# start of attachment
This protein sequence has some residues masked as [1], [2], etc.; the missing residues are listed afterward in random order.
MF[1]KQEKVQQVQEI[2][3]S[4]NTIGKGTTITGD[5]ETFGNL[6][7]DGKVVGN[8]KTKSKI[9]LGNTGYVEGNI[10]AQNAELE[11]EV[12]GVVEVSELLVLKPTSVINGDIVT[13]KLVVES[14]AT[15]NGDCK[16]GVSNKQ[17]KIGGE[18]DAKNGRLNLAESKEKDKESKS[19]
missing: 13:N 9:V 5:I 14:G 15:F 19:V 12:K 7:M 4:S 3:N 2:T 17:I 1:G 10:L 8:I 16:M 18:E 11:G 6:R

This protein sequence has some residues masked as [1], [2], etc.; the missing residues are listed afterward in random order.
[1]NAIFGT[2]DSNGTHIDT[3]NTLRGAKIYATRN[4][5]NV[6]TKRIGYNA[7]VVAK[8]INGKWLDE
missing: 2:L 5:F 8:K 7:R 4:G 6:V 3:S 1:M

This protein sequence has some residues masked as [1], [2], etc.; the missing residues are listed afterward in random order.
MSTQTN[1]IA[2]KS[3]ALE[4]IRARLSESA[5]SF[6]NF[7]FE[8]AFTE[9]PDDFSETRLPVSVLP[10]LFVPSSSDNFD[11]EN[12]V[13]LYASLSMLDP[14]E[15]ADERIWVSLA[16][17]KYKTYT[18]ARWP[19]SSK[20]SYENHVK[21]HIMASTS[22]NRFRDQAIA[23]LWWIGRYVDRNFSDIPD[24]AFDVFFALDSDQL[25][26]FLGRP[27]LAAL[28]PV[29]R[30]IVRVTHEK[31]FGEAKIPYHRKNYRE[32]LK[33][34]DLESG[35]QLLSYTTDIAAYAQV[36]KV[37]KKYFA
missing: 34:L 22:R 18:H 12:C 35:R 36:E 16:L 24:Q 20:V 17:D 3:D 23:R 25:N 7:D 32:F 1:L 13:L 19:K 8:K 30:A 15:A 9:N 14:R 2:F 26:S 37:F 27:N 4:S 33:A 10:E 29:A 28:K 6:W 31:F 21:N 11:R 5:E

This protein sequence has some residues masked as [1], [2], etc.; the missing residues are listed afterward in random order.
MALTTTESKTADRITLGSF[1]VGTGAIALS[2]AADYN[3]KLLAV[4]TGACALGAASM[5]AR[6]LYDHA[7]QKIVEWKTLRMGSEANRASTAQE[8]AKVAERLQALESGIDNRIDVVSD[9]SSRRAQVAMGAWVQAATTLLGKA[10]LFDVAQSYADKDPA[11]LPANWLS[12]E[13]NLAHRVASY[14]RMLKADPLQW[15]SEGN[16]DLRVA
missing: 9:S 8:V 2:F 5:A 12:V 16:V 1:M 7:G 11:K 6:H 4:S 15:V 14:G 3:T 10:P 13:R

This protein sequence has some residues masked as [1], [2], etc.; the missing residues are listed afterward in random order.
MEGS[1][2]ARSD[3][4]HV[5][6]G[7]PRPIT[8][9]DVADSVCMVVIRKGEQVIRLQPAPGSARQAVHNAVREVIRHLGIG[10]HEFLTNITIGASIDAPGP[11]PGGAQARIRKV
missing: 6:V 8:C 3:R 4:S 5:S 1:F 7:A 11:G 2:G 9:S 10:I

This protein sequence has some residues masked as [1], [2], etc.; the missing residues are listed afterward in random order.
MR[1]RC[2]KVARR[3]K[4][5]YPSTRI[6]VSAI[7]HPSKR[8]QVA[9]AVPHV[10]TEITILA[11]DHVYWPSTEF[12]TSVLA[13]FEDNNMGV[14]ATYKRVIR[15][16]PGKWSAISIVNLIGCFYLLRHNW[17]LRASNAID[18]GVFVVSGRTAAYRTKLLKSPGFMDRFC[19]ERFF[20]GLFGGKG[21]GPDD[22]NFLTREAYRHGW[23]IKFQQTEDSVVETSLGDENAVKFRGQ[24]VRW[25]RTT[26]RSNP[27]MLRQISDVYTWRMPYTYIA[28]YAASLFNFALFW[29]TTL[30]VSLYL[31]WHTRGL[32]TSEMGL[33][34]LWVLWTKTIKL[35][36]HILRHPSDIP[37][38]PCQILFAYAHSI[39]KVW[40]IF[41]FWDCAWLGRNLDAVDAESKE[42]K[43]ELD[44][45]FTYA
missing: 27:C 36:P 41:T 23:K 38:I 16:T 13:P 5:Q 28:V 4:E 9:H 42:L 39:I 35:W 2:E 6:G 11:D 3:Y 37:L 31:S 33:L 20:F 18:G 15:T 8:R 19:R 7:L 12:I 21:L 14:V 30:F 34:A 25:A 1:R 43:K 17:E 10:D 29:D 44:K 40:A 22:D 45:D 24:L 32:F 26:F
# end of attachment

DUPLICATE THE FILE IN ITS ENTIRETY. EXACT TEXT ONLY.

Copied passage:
This protein sequence has some residues masked as [1], [2], etc.; the missing residues are listed afterward in random order.
MF[1]KQEKVQQVQEI[2][3]S[4]NTIGKGTTITGD[5]ETFGNL[6][7]DGKVVGN[8]KTKSKI[9]LGNTGYVEGNI[10]AQNAELE[11]EV[12]GVVEVSELLVLKPTSVINGDIVT[13]KLVVES[14]AT[15]NGDCK[16]GVSNKQ[17]KIGGE[18]DAKNGRLNLAESKEKDKESKS[19]
missing: 13:N 9:V 5:I 14:G 15:F 19:V 12:K 7:M 4:S 3:N 2:T 17:I 1:G 10:L 8:I 16:M 18:E 11:G 6:R

This protein sequence has some residues masked as [1], [2], etc.; the missing residues are listed afterward in random order.
[1]NAIFGT[2]DSNGTHIDT[3]NTLRGAKIYATRN[4][5]NV[6]TKRIGYNA[7]VVAK[8]INGKWLDE
missing: 2:L 5:F 8:K 7:R 4:G 6:V 3:S 1:M

This protein sequence has some residues masked as [1], [2], etc.; the missing residues are listed afterward in random order.
MSTQTN[1]IA[2]KS[3]ALE[4]IRARLSESA[5]SF[6]NF[7]FE[8]AFTE[9]PDDFSETRLPVSVLP[10]LFVPSSSDNFD[11]EN[12]V[13]LYASLSMLDP[14]E[15]ADERIWVSLA[16][17]KYKTYT[18]ARWP[19]SSK[20]SYENHVK[21]HIMASTS[22]NRFRDQAIA[23]LWWIGRYVDRNFSDIPD[24]AFDVFFALDSDQL[25][26]FLGRP[27]LAAL[28]PV[29]R[30]IVRVTHEK[31]FGEAKIPYHRKNYRE[32]LK[33][34]DLESG[35]QLLSYTTDIAAYAQV[36]KV[37]KKYFA
missing: 34:L 22:R 18:H 12:C 35:R 36:E 16:L 24:Q 20:V 17:D 3:D 23:R 25:N 7:D 32:F 1:L 13:L 19:K 8:K 30:A 15:A 9:N 14:R 2:F 26:S 37:F 27:N 4:S 33:A 10:E 29:A 28:K 6:W 31:F 21:N 11:R 5:E

This protein sequence has some residues masked as [1], [2], etc.; the missing residues are listed afterward in random order.
MALTTTESKTADRITLGSF[1]VGTGAIALS[2]AADYN[3]KLLAV[4]TGACALGAASM[5]AR[6]LYDHA[7]QKIVEWKTLRMGSEANRASTAQE[8]AKVAERLQALESGIDNRIDVVSD[9]SSRRAQVAMGAWVQAATTLLGKA[10]LFDVAQSYADKDPA[11]LPANWLS[12]E[13]NLAHRVASY[14]RMLKADPLQW[15]SEGN[16]DLRVA
missing: 9:S 8:V 2:F 5:A 12:V 16:V 1:M 7:G 11:K 6:H 4:S 15:V 14:G 3:T 10:P 13:R

This protein sequence has some residues masked as [1], [2], etc.; the missing residues are listed afterward in random order.
MEGS[1][2]ARSD[3][4]HV[5][6]G[7]PRPIT[8][9]DVADSVCMVVIRKGEQVIRLQPAPGSARQAVHNAVREVIRHLGIG[10]HEFLTNITIGASIDAPGP[11]PGGAQARIRKV
missing: 6:V 8:C 3:R 4:S 5:S 1:F 7:A 11:G 2:G 9:S 10:I

This protein sequence has some residues masked as [1], [2], etc.; the missing residues are listed afterward in random order.
MR[1]RC[2]KVARR[3]K[4][5]YPSTRI[6]VSAI[7]HPSKR[8]QVA[9]AVPHV[10]TEITILA[11]DHVYWPSTEF[12]TSVLA[13]FEDNNMGV[14]ATYKRVIR[15][16]PGKWSAISIVNLIGCFYLLRHNW[17]LRASNAID[18]GVFVVSGRTAAYRTKLLKSPGFMDRFC[19]ERFF[20]GLFGGKG[21]GPDD[22]NFLTREAYRHGW[23]IKFQQTEDSVVETSLGDENAVKFRGQ[24]VRW[25]RTT[26]RSNP[27]MLRQISDVYTWRMPYTYIA[28]YAASLFNFALFW[29]TTL[30]VSLYL[31]WHTRGL[32]TSEMGL[33][34]LWVLWTKTIKL[35][36]HILRHPSDIP[37][38]PCQILFAYAHSI[39]KVW[40]IF[41]FWDCAWLGRNLDAVDAESKE[42]K[43]ELD[44][45]FTYA
missing: 27:C 36:P 41:T 23:K 38:I 16:T 13:P 5:Q 28:V 4:E 9:H 42:L 39:I 35:W 2:E 6:G 11:D 3:Y 37:L 31:S 33:L 20:F 18:G 15:T 8:R 19:R 7:L 12:I 21:L 14:V 30:F 34:A 25:A 1:R 43:K 17:E 10:D 29:D 44:K 40:A 22:D 45:D 24:L 32:F 26:F